It's October, and with the fall comes my now-annual ritual of preparing the property for winter by splitting and stacking wood. The crisp air and scenic backdrop help me keep working outside for hours at a time. The cool weather has given us the opportunity to get outside again on the weekends and continue thinning the land to expand pasture for our future cheese dairy.
We knew it would be a challenge when we bought this farm, but it's been coming along wonderfully, and the exercise is great. Given all that time away from the kitchen, I tend to dip into my cache of amazing meals that can prepared in our slow cooker. It's almost impossible to do anything wrong when cooking in a crock pot!
This recipe is one of my favorites, and as an added incentive it involves BEER! We always vary up the spices in order to keep the dish a bit creative, but this past weekend we kept it simple because my parents were coming down to visit to help out a bit on the farm and celebrate Octoberfest.
Even though we didn't use a lot of crazy spices, (Jon and I always use an enormous amount of spice in our dishes) this dish certainly does not lack in flavor. I improvised this recipe based off of a beer bread that I made last year.
The author of that recipe used NewCastle beer, and I was really impressed with the depth of taste the beer leant to the bread. I decided to carry it over into this recipe. I highly recommend you only use NewCastle, otherwise it could throw off the taste of the entire recipe. This time of year is also exciting, as I get to pick the last of my fall vegetables, many of which found their way into this recipe.
There isn't a single root vegetable that I don't love, and our onions, potatoes and carrots complimented this dish perfectly. You can see the amazing multi-colored carrots I grew this year in the picture below. This was the first time I ever planted this kind of carrot, the colors were brilliant and they tasted so sweet. I can't wait to start growing them again next Spring!
You can use almost any cut of pork for this recipe, but I decided to use an inexpensive pork butt, since it's easy on the wallet. While we are fortunate enough to live down the road from (and occasionally buy our cuts of meat from) a local grass-fed pig farm, one of the advantages of cooking in the slow cooker is that even less expensive cuts of meat come out delicious. After several hours the meat literally fall off the bone and become very tender, so long as you keep enough moisture in the crock pot.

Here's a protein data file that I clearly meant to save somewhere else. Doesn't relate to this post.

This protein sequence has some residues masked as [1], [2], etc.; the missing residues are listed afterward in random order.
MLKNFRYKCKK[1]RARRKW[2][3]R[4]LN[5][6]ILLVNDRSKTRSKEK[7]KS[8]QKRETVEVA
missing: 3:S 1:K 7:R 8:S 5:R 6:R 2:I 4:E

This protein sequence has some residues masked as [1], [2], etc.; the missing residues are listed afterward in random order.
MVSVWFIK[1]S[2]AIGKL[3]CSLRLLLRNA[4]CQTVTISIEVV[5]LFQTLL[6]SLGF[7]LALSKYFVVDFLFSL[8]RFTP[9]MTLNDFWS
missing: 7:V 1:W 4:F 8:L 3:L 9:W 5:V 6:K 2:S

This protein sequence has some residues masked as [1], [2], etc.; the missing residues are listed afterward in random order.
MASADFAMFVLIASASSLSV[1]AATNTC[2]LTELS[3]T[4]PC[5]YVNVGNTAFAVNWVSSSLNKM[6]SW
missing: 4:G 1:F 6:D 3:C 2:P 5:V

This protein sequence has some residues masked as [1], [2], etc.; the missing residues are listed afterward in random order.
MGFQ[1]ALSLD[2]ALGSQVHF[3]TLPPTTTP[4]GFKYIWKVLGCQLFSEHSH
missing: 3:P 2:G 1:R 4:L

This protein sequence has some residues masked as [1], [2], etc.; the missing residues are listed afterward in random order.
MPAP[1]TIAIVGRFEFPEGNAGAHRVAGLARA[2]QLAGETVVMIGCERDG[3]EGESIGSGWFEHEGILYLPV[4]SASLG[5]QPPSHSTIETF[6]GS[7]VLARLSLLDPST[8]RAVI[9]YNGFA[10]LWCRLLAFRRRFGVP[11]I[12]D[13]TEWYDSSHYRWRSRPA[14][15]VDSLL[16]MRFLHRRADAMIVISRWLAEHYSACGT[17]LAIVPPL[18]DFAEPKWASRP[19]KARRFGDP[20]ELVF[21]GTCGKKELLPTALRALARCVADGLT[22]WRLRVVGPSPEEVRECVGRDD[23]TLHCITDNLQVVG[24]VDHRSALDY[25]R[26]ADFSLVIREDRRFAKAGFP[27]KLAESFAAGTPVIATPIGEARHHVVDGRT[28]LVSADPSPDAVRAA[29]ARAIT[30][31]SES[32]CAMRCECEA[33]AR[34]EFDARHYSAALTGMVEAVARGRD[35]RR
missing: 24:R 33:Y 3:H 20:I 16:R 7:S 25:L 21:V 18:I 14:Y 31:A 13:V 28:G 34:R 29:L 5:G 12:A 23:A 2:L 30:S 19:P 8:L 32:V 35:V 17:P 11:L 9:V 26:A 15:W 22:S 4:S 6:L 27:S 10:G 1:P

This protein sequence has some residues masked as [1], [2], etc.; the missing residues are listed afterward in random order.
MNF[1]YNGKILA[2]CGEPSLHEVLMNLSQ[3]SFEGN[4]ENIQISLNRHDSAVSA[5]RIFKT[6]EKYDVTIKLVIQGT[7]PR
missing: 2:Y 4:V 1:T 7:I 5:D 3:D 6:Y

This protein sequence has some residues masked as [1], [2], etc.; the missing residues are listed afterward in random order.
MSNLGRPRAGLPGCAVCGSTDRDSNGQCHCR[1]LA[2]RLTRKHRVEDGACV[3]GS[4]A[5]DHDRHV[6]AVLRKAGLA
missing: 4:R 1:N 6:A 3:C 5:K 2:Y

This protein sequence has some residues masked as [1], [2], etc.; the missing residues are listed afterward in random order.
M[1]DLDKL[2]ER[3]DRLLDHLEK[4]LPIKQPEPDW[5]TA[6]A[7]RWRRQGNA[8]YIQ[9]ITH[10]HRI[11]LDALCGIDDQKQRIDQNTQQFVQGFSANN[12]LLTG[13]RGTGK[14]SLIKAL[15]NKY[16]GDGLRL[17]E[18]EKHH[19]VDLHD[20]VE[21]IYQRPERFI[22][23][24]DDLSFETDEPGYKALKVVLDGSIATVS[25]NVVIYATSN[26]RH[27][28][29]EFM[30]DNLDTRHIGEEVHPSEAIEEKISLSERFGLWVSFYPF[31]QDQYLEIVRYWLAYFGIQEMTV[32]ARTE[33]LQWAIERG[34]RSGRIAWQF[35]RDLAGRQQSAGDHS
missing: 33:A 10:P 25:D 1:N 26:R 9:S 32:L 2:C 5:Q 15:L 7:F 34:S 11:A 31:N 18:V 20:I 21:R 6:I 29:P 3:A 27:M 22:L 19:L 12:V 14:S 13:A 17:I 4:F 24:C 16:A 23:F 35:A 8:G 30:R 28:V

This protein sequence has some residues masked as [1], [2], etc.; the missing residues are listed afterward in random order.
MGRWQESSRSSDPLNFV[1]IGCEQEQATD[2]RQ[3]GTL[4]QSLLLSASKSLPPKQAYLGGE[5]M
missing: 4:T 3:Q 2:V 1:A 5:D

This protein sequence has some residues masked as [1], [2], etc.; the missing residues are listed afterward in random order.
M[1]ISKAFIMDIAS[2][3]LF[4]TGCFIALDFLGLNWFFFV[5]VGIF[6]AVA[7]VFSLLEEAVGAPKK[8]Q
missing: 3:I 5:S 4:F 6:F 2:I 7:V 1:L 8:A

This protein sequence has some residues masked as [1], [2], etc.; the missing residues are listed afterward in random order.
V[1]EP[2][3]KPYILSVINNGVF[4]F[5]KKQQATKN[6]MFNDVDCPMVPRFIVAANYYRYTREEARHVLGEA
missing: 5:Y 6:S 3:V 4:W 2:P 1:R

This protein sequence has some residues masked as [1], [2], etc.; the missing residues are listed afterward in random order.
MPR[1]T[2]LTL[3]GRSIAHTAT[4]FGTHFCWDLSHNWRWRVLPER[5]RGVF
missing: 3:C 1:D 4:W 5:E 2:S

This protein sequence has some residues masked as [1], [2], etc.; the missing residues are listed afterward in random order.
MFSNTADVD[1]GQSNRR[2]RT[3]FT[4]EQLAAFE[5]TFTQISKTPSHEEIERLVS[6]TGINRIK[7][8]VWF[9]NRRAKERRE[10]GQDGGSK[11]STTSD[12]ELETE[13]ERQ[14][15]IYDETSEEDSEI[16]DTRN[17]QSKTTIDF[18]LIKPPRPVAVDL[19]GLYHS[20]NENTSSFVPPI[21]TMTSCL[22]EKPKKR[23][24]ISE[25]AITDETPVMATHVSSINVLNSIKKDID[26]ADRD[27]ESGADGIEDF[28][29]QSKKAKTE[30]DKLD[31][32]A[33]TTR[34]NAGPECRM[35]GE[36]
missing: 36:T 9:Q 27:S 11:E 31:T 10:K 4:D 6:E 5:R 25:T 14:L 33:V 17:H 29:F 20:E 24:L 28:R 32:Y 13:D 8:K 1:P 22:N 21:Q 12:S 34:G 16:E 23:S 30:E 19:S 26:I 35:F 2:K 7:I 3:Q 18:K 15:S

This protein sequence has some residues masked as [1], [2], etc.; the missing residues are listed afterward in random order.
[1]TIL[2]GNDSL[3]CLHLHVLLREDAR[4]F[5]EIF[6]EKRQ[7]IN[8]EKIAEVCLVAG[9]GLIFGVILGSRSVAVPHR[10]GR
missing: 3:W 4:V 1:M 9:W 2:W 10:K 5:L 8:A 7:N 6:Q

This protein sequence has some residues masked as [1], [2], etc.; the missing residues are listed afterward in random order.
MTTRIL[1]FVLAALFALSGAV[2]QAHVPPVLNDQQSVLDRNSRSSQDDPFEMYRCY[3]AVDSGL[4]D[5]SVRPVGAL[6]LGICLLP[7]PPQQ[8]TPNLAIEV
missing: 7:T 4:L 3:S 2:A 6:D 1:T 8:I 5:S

Don't be afraid to improvise the ingredients, it's fun to be experimental and this recipe should be made to suit your taste. I prepared my pulled pork with some rice, but you could use beans too. The glaze from the beer will accompany almost any side deliciously and the leftovers make great sandwiches the day after. Why not bake a fresh loaf of bread to go along with it all these tasty leftovers?
Recipe: Slow Cooker Pulled Pork With Beer
- 2 tsp. cumin
- 2 tsp. coriander
- 2 tsp. paprika
- 2 tsp. oregano
- 2 tsp. salt
- 1 tsp. cayenne
- 1 tsp chili powder
- 1 T brown sugar
- 1 pork butt 3 - 4 pounds
- 1 T olive oil
- 1 large onion
- 2 large potatoes
- 1 cup baby carrots
- 1 head garlic
- 1 bottle Newcastle Beer
- 1/4 cup apple cider
- 2 T brown sugar
- 2 tsp. corn starch
- salt and pepper to taste
- Combine all the ingredients for the rub in a bowl and mix thoroughly.
- Dry the pork butt with a towel and coat with olive oil. Apply the rub to the entire pork butt so that it is completely coated. Refrigerate overnight (not entirely necessary but it will help give the meat more flavor).
- Cut the onions, potatoes, carrots and garlic to your preference and place them in the bottom of the crock pot. Pour the beer and apple cider over vegetables.
- Place the pork butt inside the slow cooker and cook on low setting for 8 hours, flipping the pork half-way through (again, this isn't completely necessary, but it adds a nice caramelization to both sides of the cut). After eight hours the meat should fals off the bone and the liquids should be thickening.
- To make the glaze, drain the liquids into a sauce pan, add the corn starch and brown sugar, and cook over medium heat until it begins bubbling and a thick gravy forms.
- Serve hot or cold with rice, beans or your preference of side.
- Waste nothing, enjoy the leftovers in a nice tasty sandwich.
Number of servings (yield): 6